Watching this resources will notify you when proposed changes or new versions are created so you can keep track of improvements that have been made.
Favoriting this resource allows you to save it in the “My Resources” tab of your account. There, you can easily access this resource later when you’re ready to customize it or assign it to your students.
The price elasticity of demand (PED) captures how price-sensitive consumers are for a given product or service by measuring the responsiveness of quantity demanded to changes in the good's own price. This is in contrast to measuring the responsiveness of the good's demand to a change in price for some other good (a complement or substitute), which is called the cross-price elasticity of demand. The own-price elasticity of demand is often simply called the price elasticity.
The following formula is used to calculate the own-price elasticity of demand:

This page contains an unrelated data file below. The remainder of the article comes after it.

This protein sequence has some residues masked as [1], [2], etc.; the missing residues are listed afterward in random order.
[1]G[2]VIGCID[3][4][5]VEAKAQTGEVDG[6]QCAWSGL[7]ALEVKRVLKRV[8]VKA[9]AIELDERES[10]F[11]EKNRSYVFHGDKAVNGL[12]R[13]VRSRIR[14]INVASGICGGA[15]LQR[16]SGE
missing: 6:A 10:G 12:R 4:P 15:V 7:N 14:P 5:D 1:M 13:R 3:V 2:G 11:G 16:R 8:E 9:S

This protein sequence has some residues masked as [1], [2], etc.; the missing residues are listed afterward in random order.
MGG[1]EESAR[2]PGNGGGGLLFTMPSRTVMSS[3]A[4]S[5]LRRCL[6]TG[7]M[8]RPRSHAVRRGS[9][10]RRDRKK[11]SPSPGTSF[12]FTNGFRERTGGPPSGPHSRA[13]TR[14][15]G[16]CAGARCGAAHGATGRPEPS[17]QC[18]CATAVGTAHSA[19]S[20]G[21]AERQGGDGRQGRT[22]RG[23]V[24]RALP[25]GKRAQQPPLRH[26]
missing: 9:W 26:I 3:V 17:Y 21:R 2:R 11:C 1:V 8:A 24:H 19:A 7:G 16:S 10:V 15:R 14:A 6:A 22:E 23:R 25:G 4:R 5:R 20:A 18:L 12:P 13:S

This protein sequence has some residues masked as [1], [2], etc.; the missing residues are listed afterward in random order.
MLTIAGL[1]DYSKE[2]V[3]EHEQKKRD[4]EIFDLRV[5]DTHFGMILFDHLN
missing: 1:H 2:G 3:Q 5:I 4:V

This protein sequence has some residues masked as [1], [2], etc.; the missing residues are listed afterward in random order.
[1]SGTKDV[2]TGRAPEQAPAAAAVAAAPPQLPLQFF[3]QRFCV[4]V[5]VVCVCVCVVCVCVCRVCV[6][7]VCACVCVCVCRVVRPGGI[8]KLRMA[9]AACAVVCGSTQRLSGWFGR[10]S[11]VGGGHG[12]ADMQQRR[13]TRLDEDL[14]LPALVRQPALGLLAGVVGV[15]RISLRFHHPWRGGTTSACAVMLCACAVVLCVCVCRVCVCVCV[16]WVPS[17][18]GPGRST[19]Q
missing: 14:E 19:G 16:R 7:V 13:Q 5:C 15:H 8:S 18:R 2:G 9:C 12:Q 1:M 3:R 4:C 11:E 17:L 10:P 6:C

The formula above usually yields a negative value because of the inverse relationship between price and quantity demanded . However, economists often disregard the negative sign and report the elasticity as an absolute value. For example, if the price of a good increases by 5 percent and the quantity demanded decreases by 5 percent, then the elasticity at the initial price and quantity is -5%/5% = -1. This number is likely to be reported simply as 1.
There are a few other important points to note about the coefficient value provided by this formula. First, the elasticity coefficient is a pure number, meaning that it does not have units of measurement associated with it. Second, the coefficient value can range from zero to negative infinity. Finally, the result provided by the formula will be accurate only when the changes in price and quantity are small. The result will be less accurate when the changes are large.
Since PED is based off of percent changes, the starting nominal quantity and price matter. At low prices and high quantities, the PED is therefore more inelastic. For example, a drop in the price of $1 from a starting price of $100 is a 1% drop, but if the starting price is $10, it is a 10% drop. Similarly, at high prices and low quantities, PED is more elastic .
Source: Boundless. “Measuring the Price Elasticity of Demand.” Boundless Economics. Boundless, 01 Aug. 2016. Retrieved 30 Aug. 2016 from https://www.boundless.com/economics/textbooks/boundless-economics-textbook/elasticity-and-its-implications-6/price-elasticity-of-demand-54/measuring-the-price-elasticity-of-demand-209-12300/